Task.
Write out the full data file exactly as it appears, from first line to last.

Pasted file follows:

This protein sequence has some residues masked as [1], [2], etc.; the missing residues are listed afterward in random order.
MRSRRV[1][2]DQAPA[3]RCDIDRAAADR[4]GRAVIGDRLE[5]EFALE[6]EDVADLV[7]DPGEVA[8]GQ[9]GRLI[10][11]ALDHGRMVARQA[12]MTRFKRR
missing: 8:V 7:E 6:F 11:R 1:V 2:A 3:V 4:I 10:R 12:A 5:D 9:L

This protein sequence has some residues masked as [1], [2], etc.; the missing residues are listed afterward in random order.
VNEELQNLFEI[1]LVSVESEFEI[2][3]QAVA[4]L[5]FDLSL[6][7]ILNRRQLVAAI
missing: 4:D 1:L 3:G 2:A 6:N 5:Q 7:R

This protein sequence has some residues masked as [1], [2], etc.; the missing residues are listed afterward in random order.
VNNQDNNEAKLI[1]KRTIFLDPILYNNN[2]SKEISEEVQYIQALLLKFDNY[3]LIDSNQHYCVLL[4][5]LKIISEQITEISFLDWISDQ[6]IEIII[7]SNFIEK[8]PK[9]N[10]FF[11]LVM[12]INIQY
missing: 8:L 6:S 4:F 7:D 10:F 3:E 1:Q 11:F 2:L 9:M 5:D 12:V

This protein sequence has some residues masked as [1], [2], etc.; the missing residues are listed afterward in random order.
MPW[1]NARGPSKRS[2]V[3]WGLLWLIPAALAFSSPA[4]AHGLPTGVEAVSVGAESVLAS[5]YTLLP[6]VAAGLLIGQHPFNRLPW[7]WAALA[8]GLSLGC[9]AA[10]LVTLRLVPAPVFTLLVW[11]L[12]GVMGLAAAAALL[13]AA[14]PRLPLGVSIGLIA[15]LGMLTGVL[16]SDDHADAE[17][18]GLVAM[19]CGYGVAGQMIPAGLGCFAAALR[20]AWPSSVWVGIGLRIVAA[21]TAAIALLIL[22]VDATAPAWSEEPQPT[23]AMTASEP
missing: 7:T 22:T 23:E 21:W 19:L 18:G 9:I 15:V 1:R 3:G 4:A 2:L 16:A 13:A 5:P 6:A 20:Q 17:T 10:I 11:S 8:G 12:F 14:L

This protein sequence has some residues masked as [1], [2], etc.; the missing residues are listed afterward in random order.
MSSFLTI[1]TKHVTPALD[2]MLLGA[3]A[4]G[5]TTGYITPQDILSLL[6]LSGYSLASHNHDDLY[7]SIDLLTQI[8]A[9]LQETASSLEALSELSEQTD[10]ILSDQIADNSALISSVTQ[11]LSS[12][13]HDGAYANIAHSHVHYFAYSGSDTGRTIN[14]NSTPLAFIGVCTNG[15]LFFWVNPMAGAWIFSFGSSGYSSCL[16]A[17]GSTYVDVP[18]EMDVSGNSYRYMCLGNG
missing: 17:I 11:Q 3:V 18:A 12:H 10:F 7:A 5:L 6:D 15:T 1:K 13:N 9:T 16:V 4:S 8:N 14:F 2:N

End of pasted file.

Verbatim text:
This protein sequence has some residues masked as [1], [2], etc.; the missing residues are listed afterward in random order.
MRSRRV[1][2]DQAPA[3]RCDIDRAAADR[4]GRAVIGDRLE[5]EFALE[6]EDVADLV[7]DPGEVA[8]GQ[9]GRLI[10][11]ALDHGRMVARQA[12]MTRFKRR
missing: 8:V 7:E 6:F 11:R 1:V 2:A 3:V 4:I 10:R 12:A 5:D 9:L

This protein sequence has some residues masked as [1], [2], etc.; the missing residues are listed afterward in random order.
VNEELQNLFEI[1]LVSVESEFEI[2][3]QAVA[4]L[5]FDLSL[6][7]ILNRRQLVAAI
missing: 4:D 1:L 3:G 2:A 6:N 5:Q 7:R

This protein sequence has some residues masked as [1], [2], etc.; the missing residues are listed afterward in random order.
VNNQDNNEAKLI[1]KRTIFLDPILYNNN[2]SKEISEEVQYIQALLLKFDNY[3]LIDSNQHYCVLL[4][5]LKIISEQITEISFLDWISDQ[6]IEIII[7]SNFIEK[8]PK[9]N[10]FF[11]LVM[12]INIQY
missing: 8:L 6:S 4:F 7:D 10:F 3:E 1:Q 11:F 2:L 9:M 5:D 12:V

This protein sequence has some residues masked as [1], [2], etc.; the missing residues are listed afterward in random order.
MPW[1]NARGPSKRS[2]V[3]WGLLWLIPAALAFSSPA[4]AHGLPTGVEAVSVGAESVLAS[5]YTLLP[6]VAAGLLIGQHPFNRLPW[7]WAALA[8]GLSLGC[9]AA[10]LVTLRLVPAPVFTLLVW[11]L[12]GVMGLAAAAALL[13]AA[14]PRLPLGVSIGLIA[15]LGMLTGVL[16]SDDHADAE[17][18]GLVAM[19]CGYGVAGQMIPAGLGCFAAALR[20]AWPSSVWVGIGLRIVAA[21]TAAIALLIL[22]VDATAPAWSEEPQPT[23]AMTASEP
missing: 7:T 22:T 23:E 21:W 19:L 18:G 9:I 15:V 1:R 3:G 4:A 2:L 16:A 13:A 5:P 6:A 20:Q 17:T 10:I 11:S 8:G 12:F 14:L

This protein sequence has some residues masked as [1], [2], etc.; the missing residues are listed afterward in random order.
MSSFLTI[1]TKHVTPALD[2]MLLGA[3]A[4]G[5]TTGYITPQDILSLL[6]LSGYSLASHNHDDLY[7]SIDLLTQI[8]A[9]LQETASSLEALSELSEQTD[10]ILSDQIADNSALISSVTQ[11]LSS[12][13]HDGAYANIAHSHVHYFAYSGSDTGRTIN[14]NSTPLAFIGVCTNG[15]LFFWVNPMAGAWIFSFGSSGYSSCL[16]A[17]GSTYVDVP[18]EMDVSGNSYRYMCLGNG
missing: 17:I 11:Q 3:V 18:A 12:H 10:F 7:A 5:L 6:D 15:T 1:K 13:N 9:T 16:V 4:S 8:N 14:F 2:N